Last month I got to attend the world premiere of the new LEGO direct-to-video film, “LEGO Batman: The Movie – DC Super Heroes Unite”. It’s a CG animated feature from TT Animation; an offshoot of Traveller’s Tales, creators of the LEGO video games.
The “LEGO Batman” screening was held at The Paley Center for Media in Manhattan, and featured a panel of guests including voice actors Troy Baker (Batman), Travis Willingham (Superman), and Clancy Brown (Lex Luthor), as well as director/producer Jon Burton and director of photography Jeremy Pardon.
Yes, you still need a DP on a production with no real cameras.
When this film was first announced, I heard many LEGO fans cry foul; wondering, “are they just going to edit the cut-scenes from the LEGO Batman 2 video game together and call it a ‘film’?” You can all rest easy; “LEGO Batman” is more than that. The TT Animation team has put together a solid film that ranks up there with TLG’s previous home video releases, even surpassing them in some cases (I’m looking at you, Clutch Powers).
Which is not to say it’s a perfect film. “LEGO Batman” is TT Animation’s first venture into film-making, and there are some artifacts from that crossover. You might think I’m referring to the visuals — the entire film was made using TT’s game engine, making it essentially a feature-length machinima piece. But “LEGO Batman” was rendered as a film and not as a real-time video game, so there are noticeable improvements in lighting, staging, animation, and picture quality. The director also called out a few set pieces that had been upgraded to CG LEGO brick-built status, having been simpler CG backgrounds in the game.
(One detail I found particularly amusing was that the production team added dust and scratches to the character textures, to make them seem more like real LEGO minifigs. While we’re constantly working at Paganomation to remove imperfections from real minifigs, the CG artists on this film spent time putting them in.)
In fact, it was actually the pacing of the film that felt the most like a video game. The story is entertaining and well-told, but it’s laid out in a strange, level-based way: action scene, story scene, action scene, story scene. This would work well in a video game, but it was a bit distracting at times to feel like I had to “complete” the action scenes in order to continue following the story. When the creators brought up the fact that they started working on this film before the LEGO Batman 2 video game, I was not terribly surprised.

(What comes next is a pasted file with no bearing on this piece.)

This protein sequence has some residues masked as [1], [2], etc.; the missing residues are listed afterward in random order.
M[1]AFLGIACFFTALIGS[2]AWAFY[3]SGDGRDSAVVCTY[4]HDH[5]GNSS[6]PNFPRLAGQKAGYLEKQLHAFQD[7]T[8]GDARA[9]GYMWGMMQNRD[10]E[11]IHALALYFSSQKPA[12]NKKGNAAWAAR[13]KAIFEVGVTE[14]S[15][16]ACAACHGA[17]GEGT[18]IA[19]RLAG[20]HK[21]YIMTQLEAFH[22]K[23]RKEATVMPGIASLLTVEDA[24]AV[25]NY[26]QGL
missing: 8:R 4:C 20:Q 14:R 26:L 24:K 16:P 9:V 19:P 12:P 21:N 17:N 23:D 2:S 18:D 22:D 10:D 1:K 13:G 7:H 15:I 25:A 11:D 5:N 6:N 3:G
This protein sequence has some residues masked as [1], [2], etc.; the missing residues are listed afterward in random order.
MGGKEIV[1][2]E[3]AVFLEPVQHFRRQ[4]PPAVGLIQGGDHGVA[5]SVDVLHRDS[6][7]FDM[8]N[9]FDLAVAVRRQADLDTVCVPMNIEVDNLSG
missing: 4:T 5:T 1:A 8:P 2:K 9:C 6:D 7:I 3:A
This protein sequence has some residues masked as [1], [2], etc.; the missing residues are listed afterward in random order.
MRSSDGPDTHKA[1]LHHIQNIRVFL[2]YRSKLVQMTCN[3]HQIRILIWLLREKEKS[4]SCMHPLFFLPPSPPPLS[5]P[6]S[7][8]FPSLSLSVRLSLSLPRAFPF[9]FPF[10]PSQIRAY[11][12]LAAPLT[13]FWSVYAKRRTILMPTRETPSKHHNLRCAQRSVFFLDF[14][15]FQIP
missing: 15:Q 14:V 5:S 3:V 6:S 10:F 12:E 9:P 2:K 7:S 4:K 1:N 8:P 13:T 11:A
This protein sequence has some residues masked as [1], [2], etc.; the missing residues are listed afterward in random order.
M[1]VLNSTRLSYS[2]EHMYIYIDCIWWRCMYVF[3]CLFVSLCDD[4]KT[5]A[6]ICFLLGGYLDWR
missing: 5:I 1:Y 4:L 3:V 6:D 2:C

Another thing that stuck out as a video game holdover was an unusual amount of violence in the film. Of course, it’s “LEGO Batman”, so it’s all very cartoony violence between super-powered heroes and villains, but it still struck me as odd. Nothing you’d need to shield your kids from, but kind of unnecessary at the same time.
All of this said, I really did enjoy “LEGO Batman”. It has a solid, funny, attention-keeping story, and some great voice acting. I think the voice actors were my favorite part of the film; probably helped in part by the Q&A panel after the film (which also confirmed my belief that Clancy Brown is awesome).
The film had a nice balance between familiar voices, like Clancy Brown and Rob Paulsen, and folks I’d never heard of, like Troy Baker and Travis Willingham (although they both have super-long IMDb credits lists, so what do I know).
Stealing the show in the voice department, though, was Charlie Schlatter as Robin. The Robin subplot got a bit uncomfortable at times; he’s not treated very well by some of the characters. But his performance was really funny, and his story has a satisfying arc that has him holding his own with the other heroes by the end of the film.
Overall, I’d definitely recommend checking out “LEGO Batman: The Movie – DC Super Heroes Unite”. It’s one of the better entries in the LEGO home video pantheon — probably helped by the decades of development all of these DC characters have had. The Blu-ray/DVD drops May 21st, and you get a nifty Clark Kent minifigure with your purchase, so it’s win-win.